(Updates with MTN comments from second paragraph.)
Oct. 9 (Bloomberg) -- South Africa’s two largest wireless operators may curb investment and cut staff numbers if they can’t reach a compromise on lower mobile termination rates with the country’s regulator.
“There’s a very real chance that if the fees go through the way they are at the moment, we’ll have to take a significant knife to costs,” MTN Group Ltd.’s South Africa Chief Executive Officer Zunaid Bulbulia said in an interview. “We would have to take costs out of the business, right across the board. So staffing, commissions we pay, handset subsidies.”
The amount mobile-phone companies pay each other to end calls on another network will halve to 20 cents ($0.02) as of March 2014, the Independent Communications Authority of South Africa said in an Oct. 4 statement. The draft proposals include changes to so-called asymmetry, which helps smaller competitors by charging them less to use the larger networks of Vodacom Group Ltd. and nearest competitor MTN.
“There’ll be less revenue for us to reinvest into the business, as we’re subsidizing our rivals,” Vodacom Chief Executive Officer Shameel Joosub said in an interview late yesterday. The company will seek to review its business model by looking at marketing, staff and real-estate costs, he said.
The wireless operators will respond to the South African regulator and are seeking to negotiate the depth of the fee cuts, MTN’s Bulbulia and Vodacom’s Joosub said. They plan to suggest the rates are reduced more gradually, so the Johannesburg-based companies can adjust their business models.
MTN expects the proposals to cost its business more than 1 billion rand ($100 million), while Joosub declined to quantify the effect.
Vodacom shares gained as much as 2.2 percent after Joosub’s comments, the most in two weeks, and traded 0.4 percent higher at 113.80 rand at the market close in Johannesburg. The stock fell 8.4 percent in the two sessions after the lower rates were announced. MTN advanced 1.3 percent to 191 rand.
“The recommendations are still at the consultative stage,” Paseka Maleka, a spokesman for the regulator ICASA, said by phone today. “We are still waiting for comments from all stakeholders.”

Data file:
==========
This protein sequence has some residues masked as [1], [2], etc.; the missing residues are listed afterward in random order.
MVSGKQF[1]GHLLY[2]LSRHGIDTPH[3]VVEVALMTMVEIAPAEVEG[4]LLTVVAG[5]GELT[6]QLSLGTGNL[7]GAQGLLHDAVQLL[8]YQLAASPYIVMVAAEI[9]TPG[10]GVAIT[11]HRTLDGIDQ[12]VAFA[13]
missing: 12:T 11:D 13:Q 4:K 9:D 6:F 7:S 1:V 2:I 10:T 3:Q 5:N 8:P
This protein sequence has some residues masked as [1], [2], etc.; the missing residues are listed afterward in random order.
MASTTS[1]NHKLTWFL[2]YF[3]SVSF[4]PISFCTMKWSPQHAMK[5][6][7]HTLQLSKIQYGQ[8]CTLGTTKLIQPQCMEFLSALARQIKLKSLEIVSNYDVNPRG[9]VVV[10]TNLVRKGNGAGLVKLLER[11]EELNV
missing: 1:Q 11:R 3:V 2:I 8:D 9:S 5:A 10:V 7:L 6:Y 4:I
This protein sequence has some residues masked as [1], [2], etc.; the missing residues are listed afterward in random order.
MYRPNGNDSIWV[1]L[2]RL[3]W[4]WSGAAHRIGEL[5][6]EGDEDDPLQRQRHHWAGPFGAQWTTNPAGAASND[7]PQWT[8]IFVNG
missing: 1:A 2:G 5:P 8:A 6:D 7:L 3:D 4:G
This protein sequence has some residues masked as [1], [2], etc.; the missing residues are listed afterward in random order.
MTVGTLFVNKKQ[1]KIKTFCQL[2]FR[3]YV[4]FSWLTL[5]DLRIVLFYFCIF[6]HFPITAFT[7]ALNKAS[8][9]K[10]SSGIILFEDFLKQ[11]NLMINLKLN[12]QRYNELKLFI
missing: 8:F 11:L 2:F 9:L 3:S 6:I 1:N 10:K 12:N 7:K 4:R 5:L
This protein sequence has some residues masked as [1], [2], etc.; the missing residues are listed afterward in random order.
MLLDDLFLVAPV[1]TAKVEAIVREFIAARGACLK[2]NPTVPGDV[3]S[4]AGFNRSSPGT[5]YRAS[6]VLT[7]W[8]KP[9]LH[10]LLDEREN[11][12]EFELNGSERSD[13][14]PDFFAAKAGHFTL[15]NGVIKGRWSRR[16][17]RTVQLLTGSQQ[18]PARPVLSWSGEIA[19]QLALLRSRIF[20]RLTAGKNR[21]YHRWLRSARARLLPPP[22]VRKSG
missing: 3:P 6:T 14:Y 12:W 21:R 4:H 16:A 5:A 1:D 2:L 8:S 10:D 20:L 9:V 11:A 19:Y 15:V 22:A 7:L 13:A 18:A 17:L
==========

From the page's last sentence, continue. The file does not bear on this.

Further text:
Vodacom and MTN’s threat to slow investment comes less than a week after Bayerische Motoren Werke AG, the world’s largest maker of luxury vehicles, said it would stop expansion in South Africa after labor strikes forced its plant to shut down for three weeks in August and September. BMW’s plans are a “worrying sign,” Finance Minister Pravin Gordhan said on Oct. 7, while the German carmaker’s move was condemned by the National Union of Metalworkers of South Africa.
ICASA’s proposed asymmetry measures are “ludicrous,” Joosub told the mybroadband.co.za technology conference in Johannesburg today. “Big players are subsidizing smaller players.”
While mobile-phone call prices should fall and lower termination rates are a way of achieving that, the proposals by the regulator go too far, he said. “We’re hoping to find a more amicable solution that helps everyone.”
Vodacom is the biggest operator in South Africa with about 47 percent of the market, according to a report by Deloitte Digital published in February. It said last month it’s in exclusive talks to buy Internet provider Neotel, a unit of Tata Communications Ltd., to increase its number of business customers. MTN has a 37 percent market share, according to the same Deloitte report.
Cell C, a closely-held company that is South Africa’s third-biggest mobile-phone operator, said today it had complained to the Competition Commission about anti-competitive behavior by Vodacom and MTN with regards to their networks. Cell C has a 14 percent market share, according to the Deloitte report, and is targeting 25 percent, Chief Executive Officer Alan Knott-Craig said in a presentation at the conference.
MTN denied any wrongdoing. “We see this as another desperate attempt to cry for further subsidies for a failing business,” the company said in e-mailed statement.
Vodacom said in a statement it was “standard practice worldwide for companies to offer their customers lower priced calls when those calls are to other people on the same network.”
--Editors: John Bowker, Robert Valpuesta